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    Thursday, June 20, 2024

    As energy bills soar, Eversource and Millstone point fingers

    Workers with PAR Electrical Contractors connect guide wires supporting new transmission towers April 24, 2020, along an Eversource right of way in Waterford. Many Connecticut residents are seeing higher energy bills in recent weeks. Their outrage has caused lawmakers to take notice, as well as a public rift between Millstone Nuclear Power Station and Eversource Energy. (Sean D. Elliot/The Day)
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    Many Connecticut residents are seeing higher energy bills in recent weeks. Their outrage has caused lawmakers to take notice, as well as prompted a public rift between Millstone Nuclear Power Station and Eversource Energy.

    Eversource and Millstone blame each other for the higher prices, with Eversource putting the onus on a state-mandated agreement, finalized in 2019, for the utility to use power from Millstone for the next 10 years in order to keep the plant from closing.

    Millstone and others, such as state Sen. Paul Formica, R-East Lyme, say Eversource is being disingenuous.

    “I think there’s some misconceptions, and some of the things that are being put out by Eversource are a bit misleading on this,” Formica said during a discussion with radio personality and Day columnist Lee Elci this week. “We see distribution charges going up each and every year, which is something Eversource controls.”

    Weezie Nuara, Millstone owner Dominion Energy’s state policy director for New England, challenged Eversource’s assertions in a July 27 letter to legislators. Nuara wrote that an increase in retail rates, effective July 1, “comes from an increase in the transmission service rate charge and an increase in the nonbypassable federally mandated congestion cost (NBFMCC) charge.”

    “The costs associated with Millstone’s power purchase agreements have been incorporated into the NBFMCC charge,” Nuara writes. “The NBFMCC charge seeks recovery for 23 different services and programs approved by state and federal regulators. The state’s contracts with Millstone are just one of those line items.”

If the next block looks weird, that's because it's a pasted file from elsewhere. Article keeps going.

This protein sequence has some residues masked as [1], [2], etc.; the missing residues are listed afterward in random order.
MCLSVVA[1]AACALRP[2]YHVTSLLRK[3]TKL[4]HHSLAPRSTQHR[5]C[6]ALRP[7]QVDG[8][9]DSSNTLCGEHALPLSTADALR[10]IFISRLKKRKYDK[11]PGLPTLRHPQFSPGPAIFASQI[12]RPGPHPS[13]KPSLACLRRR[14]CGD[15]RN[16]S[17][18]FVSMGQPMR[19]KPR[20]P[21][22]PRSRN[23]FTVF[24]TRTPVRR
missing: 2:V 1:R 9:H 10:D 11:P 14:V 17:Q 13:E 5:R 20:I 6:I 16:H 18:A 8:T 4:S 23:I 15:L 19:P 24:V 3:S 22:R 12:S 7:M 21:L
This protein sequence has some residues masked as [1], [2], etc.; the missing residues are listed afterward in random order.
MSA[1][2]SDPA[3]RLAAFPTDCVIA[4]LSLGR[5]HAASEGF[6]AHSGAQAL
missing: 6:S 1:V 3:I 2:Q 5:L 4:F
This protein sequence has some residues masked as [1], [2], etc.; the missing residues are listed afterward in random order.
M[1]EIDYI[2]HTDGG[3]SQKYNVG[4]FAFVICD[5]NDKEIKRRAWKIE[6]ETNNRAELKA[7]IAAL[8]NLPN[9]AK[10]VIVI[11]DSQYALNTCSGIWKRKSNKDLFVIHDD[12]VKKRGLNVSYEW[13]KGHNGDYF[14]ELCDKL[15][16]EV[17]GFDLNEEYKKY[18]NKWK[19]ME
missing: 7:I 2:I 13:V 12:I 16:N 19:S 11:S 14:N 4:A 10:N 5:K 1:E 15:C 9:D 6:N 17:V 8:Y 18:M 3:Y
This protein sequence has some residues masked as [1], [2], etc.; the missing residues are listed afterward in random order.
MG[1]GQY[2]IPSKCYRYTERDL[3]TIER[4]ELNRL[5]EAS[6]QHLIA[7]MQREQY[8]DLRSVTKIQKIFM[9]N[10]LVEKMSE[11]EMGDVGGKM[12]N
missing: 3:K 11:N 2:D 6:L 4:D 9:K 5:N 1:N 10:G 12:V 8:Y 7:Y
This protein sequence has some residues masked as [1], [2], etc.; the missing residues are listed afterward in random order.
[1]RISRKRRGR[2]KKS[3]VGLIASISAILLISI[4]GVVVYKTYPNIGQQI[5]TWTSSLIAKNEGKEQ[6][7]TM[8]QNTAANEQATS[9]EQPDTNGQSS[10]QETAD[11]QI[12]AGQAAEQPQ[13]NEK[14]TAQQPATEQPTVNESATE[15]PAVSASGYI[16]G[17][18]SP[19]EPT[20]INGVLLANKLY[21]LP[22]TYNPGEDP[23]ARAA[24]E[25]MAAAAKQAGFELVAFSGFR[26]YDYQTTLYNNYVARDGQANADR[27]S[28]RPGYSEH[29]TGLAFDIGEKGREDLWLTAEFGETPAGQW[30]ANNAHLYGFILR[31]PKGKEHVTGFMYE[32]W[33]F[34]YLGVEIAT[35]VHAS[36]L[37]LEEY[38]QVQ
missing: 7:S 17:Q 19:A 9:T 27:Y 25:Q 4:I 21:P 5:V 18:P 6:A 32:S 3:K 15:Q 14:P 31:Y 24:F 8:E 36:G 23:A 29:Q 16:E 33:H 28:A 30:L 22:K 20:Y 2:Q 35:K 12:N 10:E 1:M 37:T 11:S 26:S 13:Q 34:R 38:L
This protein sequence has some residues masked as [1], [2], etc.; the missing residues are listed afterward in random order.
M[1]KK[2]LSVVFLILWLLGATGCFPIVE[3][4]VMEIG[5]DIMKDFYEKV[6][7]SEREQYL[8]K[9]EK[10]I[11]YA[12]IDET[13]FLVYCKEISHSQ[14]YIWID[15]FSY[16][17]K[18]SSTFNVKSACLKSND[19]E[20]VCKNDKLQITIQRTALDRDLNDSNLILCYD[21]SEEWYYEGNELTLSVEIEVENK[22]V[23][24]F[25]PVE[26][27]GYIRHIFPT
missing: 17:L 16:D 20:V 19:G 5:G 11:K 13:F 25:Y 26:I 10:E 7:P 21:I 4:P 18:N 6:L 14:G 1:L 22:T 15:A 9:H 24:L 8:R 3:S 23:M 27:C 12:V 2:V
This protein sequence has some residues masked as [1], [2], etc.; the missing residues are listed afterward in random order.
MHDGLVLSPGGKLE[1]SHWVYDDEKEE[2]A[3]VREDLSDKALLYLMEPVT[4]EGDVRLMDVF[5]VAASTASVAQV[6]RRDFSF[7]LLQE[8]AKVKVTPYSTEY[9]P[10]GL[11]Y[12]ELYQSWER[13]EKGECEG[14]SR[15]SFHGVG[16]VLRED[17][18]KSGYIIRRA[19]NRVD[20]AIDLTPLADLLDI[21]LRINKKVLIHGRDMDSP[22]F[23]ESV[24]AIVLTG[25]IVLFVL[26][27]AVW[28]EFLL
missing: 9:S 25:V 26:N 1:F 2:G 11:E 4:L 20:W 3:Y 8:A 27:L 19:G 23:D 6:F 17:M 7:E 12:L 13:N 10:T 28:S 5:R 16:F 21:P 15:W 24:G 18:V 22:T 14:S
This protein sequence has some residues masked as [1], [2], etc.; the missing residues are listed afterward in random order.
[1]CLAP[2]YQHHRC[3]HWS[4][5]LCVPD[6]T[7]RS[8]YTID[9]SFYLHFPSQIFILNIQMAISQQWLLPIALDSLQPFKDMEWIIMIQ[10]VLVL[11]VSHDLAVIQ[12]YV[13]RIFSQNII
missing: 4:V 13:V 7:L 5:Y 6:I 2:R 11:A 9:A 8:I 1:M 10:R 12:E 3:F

In an interview with The Day, Millstone spokesman Ken Holt said the power purchase agreement, or PPA, in place is fair.

    “The contract price is a great deal for Connecticut’s consumers,” Holt said. “The power is being sold at a flat rate of 4.999 cents per kWh (kilowatt-hour), which is the lowest price for a carbon-free resource in Connecticut published to date, and 32% lower than the lowest standard offer price ever from Eversource, which is 7.375 cents/kWh as of July 1.”

    Holt added that the contract went into effect in October 2019, nine months before Eversource’s latest rate increases.

    “The other thing Eversource doesn’t seem to be talking about is that the transmission charge went up with this increase,” Holt continued. “That is totally under their control.”

    State regulators approved the 10-year contract between the owner of Millstone and utility companies in 2019, effectively ending the yearslong political, regulatory and environmental battles to keep the plant operational. Gov. Ned Lamont stepped in to help secure the deal between Dominion Energy, Eversource and United Illuminating.

    The contract calls on the utilities to buy half the plant’s output over the next decade. Virginia-based Dominion had threatened to shutter the 2,100-megawatt Millstone unless the state let it compete against higher-priced solar, wind and hydropower.